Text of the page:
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PLoS Negl Trop Dis. 2014 Apr 17;8(4):e2769. doi: 10.1371/journal.pntd.0002769. eCollection 2014 Apr.

Air travel is associated with intracontinental spread of dengue virus serotypes 1-3 in Brazil.

Author information

1
Centro de Inovação Tecnológica, Instituto Evandro Chagas, Ananindeua, Brazil.
2
Center for Genomic Sciences, United States Army Medical Research Institute for Infectious Diseases, Frederick, Maryland, United States of America; Center for Infection and Immunity, Mailman School of Public Health, Columbia University, New York, New York, United States of America.
3
Department of Zoology, University of Oxford, Oxford, United Kingdom.
4
Departamento de Arbovirologia e Febres Hemorrágicas, Instituto Evandro Chagas, Ananindeua, Brazil.
5
Center for Infection and Immunity, Mailman School of Public Health, Columbia University, New York, New York, United States of America.
6
Department of Biomathematics, David Geffen School of Medicine, University of California - Los Angeles, Los Angeles, California, United States of America; Department of Human Genetics, David Geffen School of Medicine, University of California - Los Angeles, Los Angeles, California, United States of America; Department of Biostatistics, UCLA Fielding School of Public Health, University of California - Los Angeles, Los Angeles, California, United States of America.
7
Departamento de Arbovirologia e Febres Hemorrágicas, Instituto Evandro Chagas, Ananindeua, Brazil; Universidade do Estado do Pará, Belém, Pará, Brazil.

Abstract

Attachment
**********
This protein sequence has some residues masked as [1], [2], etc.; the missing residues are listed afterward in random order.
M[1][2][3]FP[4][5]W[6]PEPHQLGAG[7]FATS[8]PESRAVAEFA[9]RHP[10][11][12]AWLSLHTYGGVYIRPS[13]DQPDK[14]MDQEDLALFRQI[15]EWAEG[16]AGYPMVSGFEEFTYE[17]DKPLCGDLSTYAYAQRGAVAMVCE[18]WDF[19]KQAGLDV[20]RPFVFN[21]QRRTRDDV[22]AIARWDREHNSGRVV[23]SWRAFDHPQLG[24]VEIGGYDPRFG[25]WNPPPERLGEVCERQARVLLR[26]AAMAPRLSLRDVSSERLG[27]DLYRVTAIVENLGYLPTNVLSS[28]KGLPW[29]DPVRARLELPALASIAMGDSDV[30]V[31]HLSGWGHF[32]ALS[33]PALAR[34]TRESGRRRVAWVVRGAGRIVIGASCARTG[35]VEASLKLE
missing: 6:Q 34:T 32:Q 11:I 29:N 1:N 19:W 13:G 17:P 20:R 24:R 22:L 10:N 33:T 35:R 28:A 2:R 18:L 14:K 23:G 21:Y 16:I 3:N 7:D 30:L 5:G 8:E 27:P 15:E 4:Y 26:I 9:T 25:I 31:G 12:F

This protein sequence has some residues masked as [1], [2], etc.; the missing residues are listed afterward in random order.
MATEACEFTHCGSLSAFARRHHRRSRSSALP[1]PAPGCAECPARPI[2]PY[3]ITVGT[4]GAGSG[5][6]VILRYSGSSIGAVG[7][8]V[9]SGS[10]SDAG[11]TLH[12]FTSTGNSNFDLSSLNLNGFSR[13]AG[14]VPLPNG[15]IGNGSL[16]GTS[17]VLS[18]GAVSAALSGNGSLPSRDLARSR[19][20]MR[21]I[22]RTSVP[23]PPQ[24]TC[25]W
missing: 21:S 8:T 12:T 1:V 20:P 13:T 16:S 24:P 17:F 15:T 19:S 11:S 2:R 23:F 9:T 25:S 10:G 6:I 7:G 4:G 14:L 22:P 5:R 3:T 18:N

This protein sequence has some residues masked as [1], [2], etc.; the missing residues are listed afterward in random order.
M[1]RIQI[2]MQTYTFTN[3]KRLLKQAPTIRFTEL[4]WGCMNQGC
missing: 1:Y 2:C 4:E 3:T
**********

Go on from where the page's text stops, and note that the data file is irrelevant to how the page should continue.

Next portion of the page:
Dengue virus and its four serotypes (DENV-1 to DENV-4) infect 390 million people and are implicated in at least 25,000 deaths annually, with the largest disease burden in tropical and subtropical regions. We investigated the spatial dynamics of DENV-1, DENV-2 and DENV-3 in Brazil by applying a statistical framework to complete genome sequences. For all three serotypes, we estimated that the introduction of new lineages occurred within 7 to 10-year intervals. New lineages were most likely to be imported from the Caribbean region to the North and Northeast regions of Brazil, and then to disperse at a rate of approximately 0.5 km/day. Joint statistical analysis of evolutionary, epidemiological and ecological data indicates that aerial transportation of humans and/or vector mosquitoes, rather than Aedes aegypti infestation rates or geographical distances, determine dengue virus spread in Brazil.

PMID:
24743730
PMCID:
PMC3990485
DOI:
10.1371/journal.pntd.0002769
[Indexed for MEDLINE]
Free PMC Article
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